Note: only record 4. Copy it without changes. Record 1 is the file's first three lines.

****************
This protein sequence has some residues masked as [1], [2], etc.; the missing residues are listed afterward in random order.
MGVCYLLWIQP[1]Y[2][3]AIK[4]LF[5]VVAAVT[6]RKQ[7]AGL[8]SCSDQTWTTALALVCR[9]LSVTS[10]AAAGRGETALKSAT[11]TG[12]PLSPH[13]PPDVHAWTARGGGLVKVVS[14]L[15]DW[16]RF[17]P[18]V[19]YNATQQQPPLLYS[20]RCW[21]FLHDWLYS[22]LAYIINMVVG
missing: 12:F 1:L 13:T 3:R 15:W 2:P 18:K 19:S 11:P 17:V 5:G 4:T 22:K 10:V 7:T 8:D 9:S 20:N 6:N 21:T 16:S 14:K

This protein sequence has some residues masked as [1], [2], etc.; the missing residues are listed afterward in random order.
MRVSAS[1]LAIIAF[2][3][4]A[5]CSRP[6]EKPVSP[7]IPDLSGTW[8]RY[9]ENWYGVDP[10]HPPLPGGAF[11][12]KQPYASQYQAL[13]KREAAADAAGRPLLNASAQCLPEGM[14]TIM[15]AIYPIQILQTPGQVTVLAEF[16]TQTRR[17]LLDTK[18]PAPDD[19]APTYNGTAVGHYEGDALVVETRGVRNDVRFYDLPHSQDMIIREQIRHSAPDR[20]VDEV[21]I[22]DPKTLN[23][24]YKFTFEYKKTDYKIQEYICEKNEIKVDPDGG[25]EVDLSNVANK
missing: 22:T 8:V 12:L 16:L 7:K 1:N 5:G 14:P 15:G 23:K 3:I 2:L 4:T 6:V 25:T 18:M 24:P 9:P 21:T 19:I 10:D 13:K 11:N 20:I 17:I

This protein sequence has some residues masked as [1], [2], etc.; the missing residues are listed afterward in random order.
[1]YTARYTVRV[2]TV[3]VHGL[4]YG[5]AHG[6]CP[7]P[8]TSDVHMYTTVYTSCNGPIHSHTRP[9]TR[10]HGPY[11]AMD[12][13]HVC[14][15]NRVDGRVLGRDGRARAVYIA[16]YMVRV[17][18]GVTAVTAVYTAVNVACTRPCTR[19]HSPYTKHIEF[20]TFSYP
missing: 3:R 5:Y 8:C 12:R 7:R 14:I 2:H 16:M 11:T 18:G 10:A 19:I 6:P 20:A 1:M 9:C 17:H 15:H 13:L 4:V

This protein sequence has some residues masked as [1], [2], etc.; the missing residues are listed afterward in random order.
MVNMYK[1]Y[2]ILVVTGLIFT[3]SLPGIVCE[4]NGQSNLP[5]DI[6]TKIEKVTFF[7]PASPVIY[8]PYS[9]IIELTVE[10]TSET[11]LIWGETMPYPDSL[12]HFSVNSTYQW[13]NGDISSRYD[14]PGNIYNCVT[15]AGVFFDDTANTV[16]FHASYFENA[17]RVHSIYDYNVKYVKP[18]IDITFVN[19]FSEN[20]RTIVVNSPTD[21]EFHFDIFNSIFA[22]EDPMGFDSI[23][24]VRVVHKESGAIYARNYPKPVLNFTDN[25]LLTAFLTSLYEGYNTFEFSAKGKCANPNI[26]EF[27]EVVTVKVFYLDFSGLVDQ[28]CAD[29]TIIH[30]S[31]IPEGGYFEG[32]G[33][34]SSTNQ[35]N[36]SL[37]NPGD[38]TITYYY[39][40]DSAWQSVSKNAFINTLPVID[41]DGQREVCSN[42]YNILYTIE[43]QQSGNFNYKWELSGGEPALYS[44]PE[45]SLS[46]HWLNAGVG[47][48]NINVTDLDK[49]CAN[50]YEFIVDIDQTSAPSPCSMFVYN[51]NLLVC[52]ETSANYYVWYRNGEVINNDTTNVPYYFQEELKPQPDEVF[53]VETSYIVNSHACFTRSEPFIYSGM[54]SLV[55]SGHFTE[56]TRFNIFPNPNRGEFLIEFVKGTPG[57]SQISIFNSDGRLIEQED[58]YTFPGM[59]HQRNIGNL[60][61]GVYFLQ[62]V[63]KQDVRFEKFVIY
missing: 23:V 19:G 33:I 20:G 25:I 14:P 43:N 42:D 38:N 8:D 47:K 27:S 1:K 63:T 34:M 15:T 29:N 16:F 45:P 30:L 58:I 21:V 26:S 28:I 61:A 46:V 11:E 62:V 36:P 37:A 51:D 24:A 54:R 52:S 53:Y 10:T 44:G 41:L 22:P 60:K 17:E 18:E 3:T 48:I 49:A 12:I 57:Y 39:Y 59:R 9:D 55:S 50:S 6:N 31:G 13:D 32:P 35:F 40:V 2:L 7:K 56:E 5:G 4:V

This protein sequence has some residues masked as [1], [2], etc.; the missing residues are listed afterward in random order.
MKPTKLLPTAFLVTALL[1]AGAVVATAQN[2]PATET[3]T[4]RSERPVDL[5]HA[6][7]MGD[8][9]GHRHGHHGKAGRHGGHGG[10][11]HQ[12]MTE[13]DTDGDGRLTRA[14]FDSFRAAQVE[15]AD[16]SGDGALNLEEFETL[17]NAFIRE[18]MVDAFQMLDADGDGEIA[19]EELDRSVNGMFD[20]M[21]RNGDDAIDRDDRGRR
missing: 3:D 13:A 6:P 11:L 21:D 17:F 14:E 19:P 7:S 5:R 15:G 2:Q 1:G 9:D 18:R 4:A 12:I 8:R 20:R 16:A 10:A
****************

This protein sequence has some residues masked as [1], [2], etc.; the missing residues are listed afterward in random order.
MVNMYK[1]Y[2]ILVVTGLIFT[3]SLPGIVCE[4]NGQSNLP[5]DI[6]TKIEKVTFF[7]PASPVIY[8]PYS[9]IIELTVE[10]TSET[11]LIWGETMPYPDSL[12]HFSVNSTYQW[13]NGDISSRYD[14]PGNIYNCVT[15]AGVFFDDTANTV[16]FHASYFENA[17]RVHSIYDYNVKYVKP[18]IDITFVN[19]FSEN[20]RTIVVNSPTD[21]EFHFDIFNSIFA[22]EDPMGFDSI[23][24]VRVVHKESGAIYARNYPKPVLNFTDN[25]LLTAFLTSLYEGYNTFEFSAKGKCANPNI[26]EF[27]EVVTVKVFYLDFSGLVDQ[28]CAD[29]TIIH[30]S[31]IPEGGYFEG[32]G[33][34]SSTNQ[35]N[36]SL[37]NPGD[38]TITYYY[39][40]DSAWQSVSKNAFINTLPVID[41]DGQREVCSN[42]YNILYTIE[43]QQSGNFNYKWELSGGEPALYS[44]PE[45]SLS[46]HWLNAGVG[47][48]NINVTDLDK[49]CAN[50]YEFIVDIDQTSAPSPCSMFVYN[51]NLLVC[52]ETSANYYVWYRNGEVINNDTTNVPYYFQEELKPQPDEVF[53]VETSYIVNSHACFTRSEPFIYSGM[54]SLV[55]SGHFTE[56]TRFNIFPNPNRGEFLIEFVKGTPG[57]SQISIFNSDGRLIEQED[58]YTFPGM[59]HQRNIGNL[60][61]GVYFLQ[62]V[63]KQDVRFEKFVIY
missing: 23:V 19:G 33:I 20:G 25:I 14:P 43:N 42:D 38:N 8:D 47:K 27:S 1:K 63:T 34:M 15:T 29:N 16:F 45:P 30:L 58:I 21:V 26:S 28:I 61:A 46:V 11:E 62:V 36:P 37:A 51:D 24:A 54:R 52:S 53:Y 10:T 44:G 41:L 22:P 60:K 17:E 18:E 3:T 48:I 49:A 12:I 57:Y 39:Y 59:R 9:D 55:S 50:S 6:N 31:G 13:D 32:P 35:F 40:V 2:L 7:K 56:E 5:G 4:V